Ingrown Toenails

Ingrown Toenails

What are Ingrown Toenails?

Ingrown toenails occur when both edges of a toenail do not grow straight outwards. Instead, they grow down and curve inward into the flesh. It may also be referred to as onychocryptosis.

Ingrown toenails can cause redness, pain, and swelling in the affected toe—most commonly, it is the big toe that experiences ingrown toenails. However, some patients may also have ingrown toenails in any other toe of the foot.

What Are the Causes of Ingrown Toenails?

Ingrown toenails occur as a result of pressure applied to the toe and toenail. This can happen due to several different reasons, including:

  • improper clipping of toenails
  • trauma to the foot
  • tight-fitting shoes
  • excessive sweating of your feet—known as hyperhidrosis
  • genetics—you may be born with ingrown toenails
  • psoriasis
  • fungal infections
  • regular sports

Though ingrown toenails can affect patients of all ages, it most frequently occurs in teenagers and young adults, especially those that play sports frequently.

What Are the Symptoms of Ingrown Toenails?

Symptoms of ingrown toenails include:

  • pain
  • swelling and tender to the touch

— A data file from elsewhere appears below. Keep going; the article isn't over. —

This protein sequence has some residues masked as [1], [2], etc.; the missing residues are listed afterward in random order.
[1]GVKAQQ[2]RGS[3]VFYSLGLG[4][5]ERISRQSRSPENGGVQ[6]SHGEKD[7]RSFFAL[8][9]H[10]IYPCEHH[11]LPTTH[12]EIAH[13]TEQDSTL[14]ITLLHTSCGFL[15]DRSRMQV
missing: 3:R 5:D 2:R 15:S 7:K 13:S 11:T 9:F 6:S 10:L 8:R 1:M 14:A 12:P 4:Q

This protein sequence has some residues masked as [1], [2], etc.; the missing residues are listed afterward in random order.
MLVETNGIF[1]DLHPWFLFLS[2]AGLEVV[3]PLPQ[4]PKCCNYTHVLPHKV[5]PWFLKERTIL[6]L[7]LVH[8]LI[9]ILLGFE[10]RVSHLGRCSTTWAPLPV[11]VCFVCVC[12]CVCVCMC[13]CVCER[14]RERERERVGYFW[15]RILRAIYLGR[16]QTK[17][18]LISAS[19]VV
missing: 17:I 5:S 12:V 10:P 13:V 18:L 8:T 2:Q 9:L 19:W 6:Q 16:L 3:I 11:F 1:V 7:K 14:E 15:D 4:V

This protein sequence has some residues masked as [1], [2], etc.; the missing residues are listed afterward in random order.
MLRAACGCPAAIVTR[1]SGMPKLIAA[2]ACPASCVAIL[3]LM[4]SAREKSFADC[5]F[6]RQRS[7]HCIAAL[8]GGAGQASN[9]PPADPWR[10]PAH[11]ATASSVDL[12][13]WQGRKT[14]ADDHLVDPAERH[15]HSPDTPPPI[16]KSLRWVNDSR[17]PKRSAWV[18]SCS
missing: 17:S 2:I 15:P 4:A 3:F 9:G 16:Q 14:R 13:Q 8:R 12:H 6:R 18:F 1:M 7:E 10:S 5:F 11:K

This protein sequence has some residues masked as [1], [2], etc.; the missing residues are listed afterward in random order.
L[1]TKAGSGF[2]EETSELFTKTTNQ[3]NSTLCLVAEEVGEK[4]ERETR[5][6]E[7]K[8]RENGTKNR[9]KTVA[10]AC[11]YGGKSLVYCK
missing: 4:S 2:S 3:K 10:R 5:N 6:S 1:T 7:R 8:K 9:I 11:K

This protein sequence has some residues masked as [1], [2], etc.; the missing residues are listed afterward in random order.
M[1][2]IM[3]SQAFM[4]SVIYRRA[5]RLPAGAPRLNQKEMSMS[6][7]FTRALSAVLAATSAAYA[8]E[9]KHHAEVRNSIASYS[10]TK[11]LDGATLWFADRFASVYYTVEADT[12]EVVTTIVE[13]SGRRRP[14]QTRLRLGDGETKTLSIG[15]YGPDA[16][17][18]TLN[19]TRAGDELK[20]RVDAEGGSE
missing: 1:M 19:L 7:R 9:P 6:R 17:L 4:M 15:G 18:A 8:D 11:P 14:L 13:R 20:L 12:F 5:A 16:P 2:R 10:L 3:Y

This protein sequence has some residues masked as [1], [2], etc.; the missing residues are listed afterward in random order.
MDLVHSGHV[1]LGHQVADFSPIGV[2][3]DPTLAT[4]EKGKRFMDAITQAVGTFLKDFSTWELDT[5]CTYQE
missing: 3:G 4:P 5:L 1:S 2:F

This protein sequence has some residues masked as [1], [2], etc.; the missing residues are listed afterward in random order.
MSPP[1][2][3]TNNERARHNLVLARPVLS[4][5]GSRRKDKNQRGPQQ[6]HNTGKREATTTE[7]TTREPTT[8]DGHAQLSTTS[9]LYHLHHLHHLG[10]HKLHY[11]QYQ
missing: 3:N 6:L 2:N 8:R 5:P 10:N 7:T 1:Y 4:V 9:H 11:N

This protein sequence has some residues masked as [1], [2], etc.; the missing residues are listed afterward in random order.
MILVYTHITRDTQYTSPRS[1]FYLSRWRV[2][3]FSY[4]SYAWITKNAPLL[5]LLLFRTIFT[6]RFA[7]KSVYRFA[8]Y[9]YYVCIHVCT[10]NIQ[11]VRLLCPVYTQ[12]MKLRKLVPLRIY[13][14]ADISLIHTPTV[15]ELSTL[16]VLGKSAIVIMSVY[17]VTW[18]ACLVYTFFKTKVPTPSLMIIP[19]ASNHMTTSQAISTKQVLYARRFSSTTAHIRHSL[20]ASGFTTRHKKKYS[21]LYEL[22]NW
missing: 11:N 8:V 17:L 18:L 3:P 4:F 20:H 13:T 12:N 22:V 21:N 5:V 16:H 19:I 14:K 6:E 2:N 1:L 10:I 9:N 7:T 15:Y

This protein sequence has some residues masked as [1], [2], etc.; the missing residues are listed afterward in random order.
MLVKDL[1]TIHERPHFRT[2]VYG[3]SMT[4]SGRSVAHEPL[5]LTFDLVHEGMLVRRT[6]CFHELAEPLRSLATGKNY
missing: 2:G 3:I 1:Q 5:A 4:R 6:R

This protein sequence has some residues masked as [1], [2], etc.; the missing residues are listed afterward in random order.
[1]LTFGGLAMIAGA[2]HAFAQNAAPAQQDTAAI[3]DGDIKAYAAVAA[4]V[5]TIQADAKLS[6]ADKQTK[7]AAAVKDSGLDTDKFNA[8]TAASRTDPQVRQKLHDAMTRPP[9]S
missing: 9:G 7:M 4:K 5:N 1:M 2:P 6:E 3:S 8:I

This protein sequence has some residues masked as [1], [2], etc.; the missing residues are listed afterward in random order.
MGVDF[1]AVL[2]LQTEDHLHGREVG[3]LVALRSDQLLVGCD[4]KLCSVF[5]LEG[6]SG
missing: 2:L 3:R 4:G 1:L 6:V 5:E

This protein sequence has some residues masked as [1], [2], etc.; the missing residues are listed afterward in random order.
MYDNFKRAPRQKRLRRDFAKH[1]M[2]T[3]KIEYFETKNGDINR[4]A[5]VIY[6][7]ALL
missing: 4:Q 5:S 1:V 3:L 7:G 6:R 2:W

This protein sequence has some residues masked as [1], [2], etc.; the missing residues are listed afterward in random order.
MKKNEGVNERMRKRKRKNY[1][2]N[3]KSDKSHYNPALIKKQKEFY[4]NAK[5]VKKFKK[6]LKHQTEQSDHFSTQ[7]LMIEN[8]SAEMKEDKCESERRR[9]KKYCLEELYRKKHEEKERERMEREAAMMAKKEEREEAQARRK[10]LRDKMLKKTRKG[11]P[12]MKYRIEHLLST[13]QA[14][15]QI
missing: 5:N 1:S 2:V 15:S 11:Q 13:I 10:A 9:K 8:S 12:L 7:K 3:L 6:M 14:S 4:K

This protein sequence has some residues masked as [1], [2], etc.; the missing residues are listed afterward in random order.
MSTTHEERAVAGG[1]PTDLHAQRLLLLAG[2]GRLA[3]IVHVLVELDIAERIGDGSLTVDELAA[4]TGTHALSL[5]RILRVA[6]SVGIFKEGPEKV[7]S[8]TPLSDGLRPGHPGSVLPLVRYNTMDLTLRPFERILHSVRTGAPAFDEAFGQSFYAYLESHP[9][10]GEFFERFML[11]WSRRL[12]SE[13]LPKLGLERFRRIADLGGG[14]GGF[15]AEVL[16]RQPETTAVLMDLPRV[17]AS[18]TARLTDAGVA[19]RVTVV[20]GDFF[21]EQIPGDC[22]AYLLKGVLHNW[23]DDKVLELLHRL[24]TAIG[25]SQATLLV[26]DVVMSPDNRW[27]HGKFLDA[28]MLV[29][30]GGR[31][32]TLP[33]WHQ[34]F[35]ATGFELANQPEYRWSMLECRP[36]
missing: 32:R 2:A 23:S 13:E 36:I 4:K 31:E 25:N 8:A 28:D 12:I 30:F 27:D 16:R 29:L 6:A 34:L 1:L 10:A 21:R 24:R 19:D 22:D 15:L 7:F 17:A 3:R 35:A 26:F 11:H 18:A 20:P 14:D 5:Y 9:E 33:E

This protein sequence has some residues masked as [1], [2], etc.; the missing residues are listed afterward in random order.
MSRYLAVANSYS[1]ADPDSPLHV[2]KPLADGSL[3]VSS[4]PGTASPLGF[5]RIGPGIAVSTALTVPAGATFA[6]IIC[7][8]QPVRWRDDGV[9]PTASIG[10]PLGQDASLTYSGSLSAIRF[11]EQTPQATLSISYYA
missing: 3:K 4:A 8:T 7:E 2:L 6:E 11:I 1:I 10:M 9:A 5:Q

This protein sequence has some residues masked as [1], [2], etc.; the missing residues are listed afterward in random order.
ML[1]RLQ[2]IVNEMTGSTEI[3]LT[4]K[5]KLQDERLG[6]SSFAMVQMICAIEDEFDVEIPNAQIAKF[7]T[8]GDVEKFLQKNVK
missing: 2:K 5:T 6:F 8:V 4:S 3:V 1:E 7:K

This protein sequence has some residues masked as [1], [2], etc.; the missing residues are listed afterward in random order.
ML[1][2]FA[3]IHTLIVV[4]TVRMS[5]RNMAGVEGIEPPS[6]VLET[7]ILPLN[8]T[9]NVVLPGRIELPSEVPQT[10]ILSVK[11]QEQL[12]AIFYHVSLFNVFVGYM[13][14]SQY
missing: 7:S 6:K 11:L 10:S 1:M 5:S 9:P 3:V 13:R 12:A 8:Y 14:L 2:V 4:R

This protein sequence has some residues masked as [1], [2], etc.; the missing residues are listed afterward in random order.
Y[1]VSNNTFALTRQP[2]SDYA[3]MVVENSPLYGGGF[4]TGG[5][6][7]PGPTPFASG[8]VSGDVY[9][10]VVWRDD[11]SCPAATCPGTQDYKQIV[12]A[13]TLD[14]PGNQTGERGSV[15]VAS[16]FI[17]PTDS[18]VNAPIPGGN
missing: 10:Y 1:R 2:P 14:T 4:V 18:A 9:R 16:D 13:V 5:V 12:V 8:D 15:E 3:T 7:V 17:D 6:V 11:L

• redness
  • presence of an infection, discharge
  • skin growing over your ingrown nail

What to Expect During Treatment for Ingrown Toenails at the Podiatrist

Patients with diabetes or peripheral neuropathy should avoid in-home treatments and always seek podiatric help if they suspect they have an ingrown toenail. Managing your ingrown toenails by properly trimming them and regular podiatric checkups are key to reducing the risk of infection. If you're experiencing redness and discharge from your ingrown toenail, seek medical help from your podiatrist.

Your podiatrist will conduct a thorough foot exam, as well as current medical history, diet, and lifestyle, to determine the cause of your ingrown toenail and formulate a plan of treatment. Depending on your symptoms, you may also be required to take a blood test, as well as diagnostic and imaging tests such as X-rays, to rule out other possible problems.

Treatment can include:

  • topical or oral medicines, if an infection is present
  • proper trimming of your toenails with a sharp and clean toenail clipper
  • footwear with wide toe boxes
  • warm water foot soaks—done at home, only if no infection is present

For patients with chronic ingrown toenails, your podiatric physician may prescribe minor surgery to remove the ingrown toenail.

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